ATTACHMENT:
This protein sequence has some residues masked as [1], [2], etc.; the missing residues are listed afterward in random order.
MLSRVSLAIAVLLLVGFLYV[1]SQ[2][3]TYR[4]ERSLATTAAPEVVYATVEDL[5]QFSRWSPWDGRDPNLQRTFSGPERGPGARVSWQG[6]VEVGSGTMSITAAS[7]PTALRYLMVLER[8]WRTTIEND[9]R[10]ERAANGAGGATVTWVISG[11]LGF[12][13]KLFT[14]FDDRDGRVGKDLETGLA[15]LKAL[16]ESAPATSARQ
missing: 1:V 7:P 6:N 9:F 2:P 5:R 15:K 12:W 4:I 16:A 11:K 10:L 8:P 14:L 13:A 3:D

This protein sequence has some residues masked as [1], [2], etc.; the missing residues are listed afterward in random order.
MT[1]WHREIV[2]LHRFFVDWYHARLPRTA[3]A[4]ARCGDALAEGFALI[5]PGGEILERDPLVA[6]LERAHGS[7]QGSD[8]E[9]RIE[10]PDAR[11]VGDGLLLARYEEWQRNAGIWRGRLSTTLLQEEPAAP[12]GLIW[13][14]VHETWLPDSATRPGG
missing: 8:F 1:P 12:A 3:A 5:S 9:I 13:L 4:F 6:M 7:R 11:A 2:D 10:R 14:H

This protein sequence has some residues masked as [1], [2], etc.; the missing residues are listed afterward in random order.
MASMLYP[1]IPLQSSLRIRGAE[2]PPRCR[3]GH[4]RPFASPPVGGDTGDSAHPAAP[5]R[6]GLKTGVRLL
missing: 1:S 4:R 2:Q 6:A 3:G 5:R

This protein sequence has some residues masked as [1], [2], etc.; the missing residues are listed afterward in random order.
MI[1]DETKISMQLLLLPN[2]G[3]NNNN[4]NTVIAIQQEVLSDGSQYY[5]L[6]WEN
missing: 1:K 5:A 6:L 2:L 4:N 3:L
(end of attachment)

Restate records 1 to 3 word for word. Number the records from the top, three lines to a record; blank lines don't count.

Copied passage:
This protein sequence has some residues masked as [1], [2], etc.; the missing residues are listed afterward in random order.
MLSRVSLAIAVLLLVGFLYV[1]SQ[2][3]TYR[4]ERSLATTAAPEVVYATVEDL[5]QFSRWSPWDGRDPNLQRTFSGPERGPGARVSWQG[6]VEVGSGTMSITAAS[7]PTALRYLMVLER[8]WRTTIEND[9]R[10]ERAANGAGGATVTWVISG[11]LGF[12][13]KLFT[14]FDDRDGRVGKDLETGLA[15]LKAL[16]ESAPATSARQ
missing: 1:V 7:P 6:N 9:F 2:P 5:R 15:K 12:W 4:I 16:A 11:K 10:L 8:P 14:L 13:A 3:D

This protein sequence has some residues masked as [1], [2], etc.; the missing residues are listed afterward in random order.
MT[1]WHREIV[2]LHRFFVDWYHARLPRTA[3]A[4]ARCGDALAEGFALI[5]PGGEILERDPLVA[6]LERAHGS[7]QGSD[8]E[9]RIE[10]PDAR[11]VGDGLLLARYEEWQRNAGIWRGRLSTTLLQEEPAAP[12]GLIW[13][14]VHETWLPDSATRPGG
missing: 8:F 1:P 12:A 3:A 5:S 9:I 13:L 4:F 6:M 7:R 11:A 2:D 10:R 14:H

This protein sequence has some residues masked as [1], [2], etc.; the missing residues are listed afterward in random order.
MASMLYP[1]IPLQSSLRIRGAE[2]PPRCR[3]GH[4]RPFASPPVGGDTGDSAHPAAP[5]R[6]GLKTGVRLL
missing: 1:S 4:R 2:Q 6:A 3:G 5:R